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Wind Energy Basics

  • Wind Power is a reality today. Over 5,200 megawatts of wind generation -- enough to power the equivalent of 1.5 million American households annually -- was installed in the United States in 2008.
  • Nearly 48 billion kWh of electricity will be generated by wind power in the U.S. in 2009 (AWEA estimates) -- enough electricity for the equivalent of 4.5 million average American homes.
  • A 1-MW turbine generates enough electricity for 250 to 300 homes.
  • A single 1-MW turbine displaces 1,800 tons of carbon dioxide, the primary global warming pollutant, each year (equivalent to planting a square mile of forest), based on the current average U.S. fuel mix.
  • To generate the same amount of electricity as a single 1-MW turbine using average U.S. utility fuel mix would mean emissions of 9 tons of sulfur dioxide and 4 tons of nitrogen oxide each year.
  • To generate the same amount of electricity as a single 1-MW turbine for 20 years would require 23 million tons of coal or 92,000 barrels of oil.
  • To generate the same amount of electricity as today's U.S. wind turbine fleet (16,818 MW) would require burning 23 million tons of coal or 75 million barrels of oil each year.
  • 100,000 MW of wind energy will reduce CO2 production by nearly 150 million tons annually.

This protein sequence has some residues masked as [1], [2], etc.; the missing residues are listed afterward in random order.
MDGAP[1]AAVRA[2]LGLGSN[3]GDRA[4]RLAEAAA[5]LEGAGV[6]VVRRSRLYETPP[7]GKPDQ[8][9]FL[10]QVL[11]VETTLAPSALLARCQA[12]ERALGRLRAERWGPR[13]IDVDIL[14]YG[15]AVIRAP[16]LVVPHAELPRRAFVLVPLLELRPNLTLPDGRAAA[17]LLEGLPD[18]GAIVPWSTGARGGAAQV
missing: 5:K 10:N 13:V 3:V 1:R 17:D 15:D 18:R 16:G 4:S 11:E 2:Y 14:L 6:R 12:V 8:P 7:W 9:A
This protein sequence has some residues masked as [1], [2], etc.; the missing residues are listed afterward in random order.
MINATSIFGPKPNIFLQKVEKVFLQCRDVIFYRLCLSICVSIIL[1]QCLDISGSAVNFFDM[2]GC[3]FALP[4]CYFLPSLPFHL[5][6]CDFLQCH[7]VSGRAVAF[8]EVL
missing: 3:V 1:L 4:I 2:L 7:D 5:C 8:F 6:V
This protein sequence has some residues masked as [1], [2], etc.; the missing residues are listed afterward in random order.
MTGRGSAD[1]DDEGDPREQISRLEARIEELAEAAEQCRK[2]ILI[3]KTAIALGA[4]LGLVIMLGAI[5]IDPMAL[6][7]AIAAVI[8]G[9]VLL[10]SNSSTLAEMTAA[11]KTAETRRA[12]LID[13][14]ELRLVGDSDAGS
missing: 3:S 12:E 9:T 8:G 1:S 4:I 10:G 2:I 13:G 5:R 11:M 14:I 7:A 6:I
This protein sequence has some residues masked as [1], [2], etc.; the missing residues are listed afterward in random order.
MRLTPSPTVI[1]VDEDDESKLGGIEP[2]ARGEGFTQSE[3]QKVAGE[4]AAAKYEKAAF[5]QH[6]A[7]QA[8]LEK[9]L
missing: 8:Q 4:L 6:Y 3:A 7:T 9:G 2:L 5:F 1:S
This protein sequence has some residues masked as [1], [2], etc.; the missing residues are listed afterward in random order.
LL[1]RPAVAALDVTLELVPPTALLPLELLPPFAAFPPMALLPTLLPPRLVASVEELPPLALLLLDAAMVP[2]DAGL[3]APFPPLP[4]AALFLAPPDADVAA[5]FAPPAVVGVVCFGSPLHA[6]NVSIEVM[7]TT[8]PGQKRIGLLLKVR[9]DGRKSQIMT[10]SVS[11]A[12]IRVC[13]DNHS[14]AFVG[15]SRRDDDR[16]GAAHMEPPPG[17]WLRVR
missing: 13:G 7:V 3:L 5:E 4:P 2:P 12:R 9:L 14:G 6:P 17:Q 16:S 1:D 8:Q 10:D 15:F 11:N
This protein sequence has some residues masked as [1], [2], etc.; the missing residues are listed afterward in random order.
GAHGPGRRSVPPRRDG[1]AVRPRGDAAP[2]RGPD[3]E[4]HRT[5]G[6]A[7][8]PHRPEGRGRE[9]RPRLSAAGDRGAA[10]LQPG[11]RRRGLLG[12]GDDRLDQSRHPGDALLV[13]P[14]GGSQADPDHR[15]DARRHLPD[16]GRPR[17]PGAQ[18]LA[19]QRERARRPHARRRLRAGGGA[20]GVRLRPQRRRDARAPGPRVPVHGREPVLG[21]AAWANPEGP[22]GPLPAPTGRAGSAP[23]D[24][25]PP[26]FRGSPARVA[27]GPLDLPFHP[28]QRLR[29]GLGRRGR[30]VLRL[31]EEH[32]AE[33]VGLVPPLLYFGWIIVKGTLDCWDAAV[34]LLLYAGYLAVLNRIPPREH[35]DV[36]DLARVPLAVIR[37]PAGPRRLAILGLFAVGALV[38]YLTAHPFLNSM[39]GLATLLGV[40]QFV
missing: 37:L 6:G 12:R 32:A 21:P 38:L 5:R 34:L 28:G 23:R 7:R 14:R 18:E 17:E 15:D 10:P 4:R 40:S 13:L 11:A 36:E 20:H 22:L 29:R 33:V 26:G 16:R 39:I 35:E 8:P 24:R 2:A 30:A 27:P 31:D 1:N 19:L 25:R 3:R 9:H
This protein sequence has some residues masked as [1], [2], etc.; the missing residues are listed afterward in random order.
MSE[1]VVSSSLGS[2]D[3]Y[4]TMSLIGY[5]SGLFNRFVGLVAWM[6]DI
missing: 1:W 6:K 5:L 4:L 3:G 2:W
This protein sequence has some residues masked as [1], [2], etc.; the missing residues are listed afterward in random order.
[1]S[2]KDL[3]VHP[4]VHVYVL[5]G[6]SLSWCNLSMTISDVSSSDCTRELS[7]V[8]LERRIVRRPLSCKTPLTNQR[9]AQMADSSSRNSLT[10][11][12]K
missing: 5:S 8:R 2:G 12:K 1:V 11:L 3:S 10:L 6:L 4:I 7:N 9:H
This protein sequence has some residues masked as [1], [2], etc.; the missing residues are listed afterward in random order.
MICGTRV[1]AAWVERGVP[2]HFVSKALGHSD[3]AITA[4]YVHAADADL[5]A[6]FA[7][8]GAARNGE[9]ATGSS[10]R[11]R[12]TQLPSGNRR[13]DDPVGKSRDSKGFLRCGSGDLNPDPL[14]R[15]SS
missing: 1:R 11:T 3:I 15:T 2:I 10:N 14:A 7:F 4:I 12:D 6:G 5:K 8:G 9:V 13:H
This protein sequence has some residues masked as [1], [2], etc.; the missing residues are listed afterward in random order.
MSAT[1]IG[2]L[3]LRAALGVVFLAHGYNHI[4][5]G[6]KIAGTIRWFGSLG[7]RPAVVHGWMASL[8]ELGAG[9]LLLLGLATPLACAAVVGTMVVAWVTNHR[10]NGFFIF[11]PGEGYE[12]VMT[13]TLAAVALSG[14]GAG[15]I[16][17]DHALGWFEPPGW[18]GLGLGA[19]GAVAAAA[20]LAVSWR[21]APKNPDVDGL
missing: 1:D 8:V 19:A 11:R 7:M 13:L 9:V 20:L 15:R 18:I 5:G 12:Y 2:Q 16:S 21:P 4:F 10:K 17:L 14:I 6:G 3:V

• U.S. wind energy potential: Estimated at 10,777 billion KWh annually -- more than twice the electricity generated in the U.S. today.
  • Globally, in 2007, over 20,000 MW of new wind capacity was added. Installed capacity worldwide at the end of 2006 was over 94,000 MW.

 

           

                             

                           

 

 

 

 

 

 

 

Leading states in current wind power capacity...

  State

Existing

(MW)

UnderConstruction

(MW)

Rank (Existing)
  Texas
10,135
492
1
  Iowa
3,675
619
2
  California
3,599
802
3
  Minnesota
2,158
206
4
  Illinois
2,436
611
5
  Washington

2,357

343

6

  Oregon
2,305
1,046
7
  Oklahoma
1,482
769
8
  North Dakota
1,424
45
9
  Colorado
1,299
501

10

 

  • Wind is "inflation-proof" -- once a wind plant is built, the cost of energy is known, and is not affected by fuel market price volatility.
  • U.S. winds could generate more electricity in 15 years than all of Saudi Arabia's oil, without being depleted.
  • Using more wind energy can save water in the arid western U.S. To generate the same amount of electricity as a single 1-MW wind turbine using either fossil fuels or nuclear power requires, on average, withdrawing roughly 60 million gallons of water from streams or rivers, of which nearly 1 million gallons is lost to evaporation.
  • There is no mining or drilling required for fuel.
  • There is no toxic waste.
  • If a wind plant is damaged, there is no secondary threat to the public (such as the release of radioactivity, explosions, or the breaching of a dam).
  • A wind turbine a quarter of a mile away is no louder than a kitchen refrigerator.

 

        Windpower Outlook 2012   (an up to date assessment of the wind industry -- from AWEA)

  

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